Dr. Phil Dering will be publishing a Hearthstone Project blog to keep you up-to-date with the project. In his first installment, coming out soon, he will explain why we chose the name "Hearthstone", how it ties to the three pillars of our project (archaeological science, art analysis and Indigenous knowledge) and he'll tell you more about our goals and methods.

6. How can I learn more and help out?
Stay tuned! We will be sharing much more about this project, the day-to-day field and lab work, how you can get involved and, of course, the exciting results! Check out Dr. Karen Steelman's November Lunch and Learn about the Hearthstone Project. A deeper look at the project will be posted on the Shumla and Texas State websites and we will be posting updates and current happenings on Facebook and Instagram. For now, the best way to support us is to make a gift to Shumla at https://shumla.org/donate/.

Lots more to come!
This month we were pleased to once again bring together our community landowners and agency stewards for our annual Rancher Steward BBQ.

Each year we recognize one family or agency who has gone above and beyond to partner with us in the preservation of the rock art. This year's awardee was Seminole Canyon State Park! Superintendent Doug Adair was with us to accept the recognition and the beautiful sculpture depicting one of the main rock art figures in Fate Bell shelter made by artist Ken Law.
We were up to our usual shenanigans on a gorgeous west Texas fall day and had a blast! Thank you to Lacy Finley, Ken Law and Mike Webb for cooking up a BBQ feast. And our deepest thanks to Doug Adair, all the staff at Seminole Canyon State Park and our Texas Parks and Wildlife friends for being the best partners in the effort to preserve, study and share the rock art of the Lower Pecos.
Last month Shumla was featured on the cover of Texas Coop Power magazine. In this article, Pam LeBlanc writes about how the Comstock high school's coursework includes rock art research. The students experience what it's like to be in the field with Shumla archaeologists and in the lab with Science Director Dr. Karen Steelman.

Being an integral part of our local community and finding ways to inspire younger generations has always been meaningful to us. Shumla's high school STEM program in partnership with Comstock ISD gives students experience with very high-tech scientific instruments and methods, as well as, offering lessons in deductive reasoning, project management, and teamwork.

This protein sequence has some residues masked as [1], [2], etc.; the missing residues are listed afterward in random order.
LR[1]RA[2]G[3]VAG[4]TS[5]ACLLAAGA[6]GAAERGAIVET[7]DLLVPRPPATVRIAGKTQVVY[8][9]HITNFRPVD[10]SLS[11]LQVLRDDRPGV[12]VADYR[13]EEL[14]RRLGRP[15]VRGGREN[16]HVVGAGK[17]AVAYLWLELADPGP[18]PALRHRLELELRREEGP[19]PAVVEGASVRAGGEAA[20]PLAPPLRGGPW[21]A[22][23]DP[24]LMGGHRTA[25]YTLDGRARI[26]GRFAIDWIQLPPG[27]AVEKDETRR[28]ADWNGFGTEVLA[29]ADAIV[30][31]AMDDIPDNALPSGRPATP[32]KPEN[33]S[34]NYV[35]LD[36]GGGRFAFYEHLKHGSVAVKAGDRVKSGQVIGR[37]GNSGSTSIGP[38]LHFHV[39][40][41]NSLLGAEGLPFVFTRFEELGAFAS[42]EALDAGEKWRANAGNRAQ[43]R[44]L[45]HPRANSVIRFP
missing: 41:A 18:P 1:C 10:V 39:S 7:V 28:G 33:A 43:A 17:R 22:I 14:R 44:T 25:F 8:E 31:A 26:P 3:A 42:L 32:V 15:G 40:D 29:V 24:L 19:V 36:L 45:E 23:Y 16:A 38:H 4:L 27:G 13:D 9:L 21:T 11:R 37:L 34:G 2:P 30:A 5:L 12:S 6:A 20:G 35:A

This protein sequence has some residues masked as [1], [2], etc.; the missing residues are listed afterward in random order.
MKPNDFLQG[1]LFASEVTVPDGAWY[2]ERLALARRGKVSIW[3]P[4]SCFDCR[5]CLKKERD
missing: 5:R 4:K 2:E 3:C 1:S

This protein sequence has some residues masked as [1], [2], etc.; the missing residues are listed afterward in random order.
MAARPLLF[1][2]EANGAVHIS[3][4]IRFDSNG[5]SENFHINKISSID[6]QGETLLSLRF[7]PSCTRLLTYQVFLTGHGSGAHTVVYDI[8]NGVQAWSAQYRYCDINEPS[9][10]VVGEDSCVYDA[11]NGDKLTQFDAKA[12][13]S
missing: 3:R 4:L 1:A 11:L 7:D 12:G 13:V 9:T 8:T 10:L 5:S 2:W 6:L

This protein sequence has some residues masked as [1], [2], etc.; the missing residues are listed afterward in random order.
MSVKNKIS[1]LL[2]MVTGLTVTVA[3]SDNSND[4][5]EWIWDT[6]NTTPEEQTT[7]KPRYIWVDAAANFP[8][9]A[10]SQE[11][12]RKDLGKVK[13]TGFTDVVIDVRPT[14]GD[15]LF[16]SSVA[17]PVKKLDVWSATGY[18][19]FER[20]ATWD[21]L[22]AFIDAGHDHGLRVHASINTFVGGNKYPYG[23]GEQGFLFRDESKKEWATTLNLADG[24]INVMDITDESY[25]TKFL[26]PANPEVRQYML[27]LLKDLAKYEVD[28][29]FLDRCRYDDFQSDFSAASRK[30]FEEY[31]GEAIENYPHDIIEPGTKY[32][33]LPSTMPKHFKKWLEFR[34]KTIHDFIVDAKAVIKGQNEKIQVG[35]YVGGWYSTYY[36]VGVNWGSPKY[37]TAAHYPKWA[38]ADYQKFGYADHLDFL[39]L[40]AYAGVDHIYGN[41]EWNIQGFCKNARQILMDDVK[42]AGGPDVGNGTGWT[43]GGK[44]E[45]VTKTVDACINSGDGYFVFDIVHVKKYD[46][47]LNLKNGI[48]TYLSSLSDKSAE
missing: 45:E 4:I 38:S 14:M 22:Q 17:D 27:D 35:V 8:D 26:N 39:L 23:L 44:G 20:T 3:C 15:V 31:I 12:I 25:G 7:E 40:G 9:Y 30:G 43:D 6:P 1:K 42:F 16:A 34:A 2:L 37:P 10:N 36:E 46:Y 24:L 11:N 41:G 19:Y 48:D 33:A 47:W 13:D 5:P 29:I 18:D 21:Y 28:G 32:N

Learning Rocks!

On a breezy April morning, five Comstock high school seniors clamber around boulders and hop across a stream in Seminole Canyon on their way to inspect some of the finest examples of rock art in the world.

Read more
Cool breezes make for the perfect Trekking weather. Finish off the year with an unforgettable experience! Shumla Treks are day-long journeys that can fit into any West Texas travel plan.

Visit shumla.org/shumlatreks to view our Trek itineraries. You’ll also find information on costs, transportation and housing.
November Treks
  • November 6 - Eagle Cave, Skiles Shelter, Kelley Cave ♦♦♦♦
  • November 7 - Black Cave and Vaquero Shelter ♦♦♦♦

December Treks
  • December 4 - Halo Shelter and Shumla HQ Tour ♦♦♦♦
  • December 5 - Fate Bell Annex, Fate Bell, Running Horse ♦♦♦
♦ - Low or no exertion
♦♦ - Medium low exertion
♦♦♦ - Medium high exertion
♦♦♦♦ - High exertion
♦♦♦♦♦ - Very high exertion

Don't have a high clearance vehicle? Reach out; we'll make arrangements so you can participate.
Covid and/or border safety concerns? We monitor both the Covid-19 trends and the situation on the border very closely for our own staff, as well as our Treks participants. Our treks are outdoors and when indoors, we wear masks. The border is a very large place. It is safe where we lead Treks. We are in close communication with border patrol and always carry safety equipment including an AED. If you have any questions or if there is anything holding you back from planning to visit us, please reach out to talk with us about it. We love to hear from you! treks@shumla.org
In this month's Lunch and Learn Shumla Science Director, Dr. Karen Steelman, will be sharing the goals and methods of Shumla's newest effort, The Hearthstone Project. Like the Mesoamerican fire hearth, our project is supported by three lines of inquiry: archaeological science, formal art analysis, and Indigenous knowledge. You won't want to miss this FREE event!

The Hearthstone Project: Combining Science, Art and Indigenous Knowledge
Wednesday, November 17, 2021
12:00 PM - 1:00 PM Central Time

Once you've registered, you'll receive an email confirmation with a Zoom link for the event. We will also send a reminder email on the day of the event. We look forward to seeing you on Zoom!
You make preservation possible.
We need your support!
Shumla Archaeological Research & Education Center 
P.O. Box 627, Comstock, TX 78837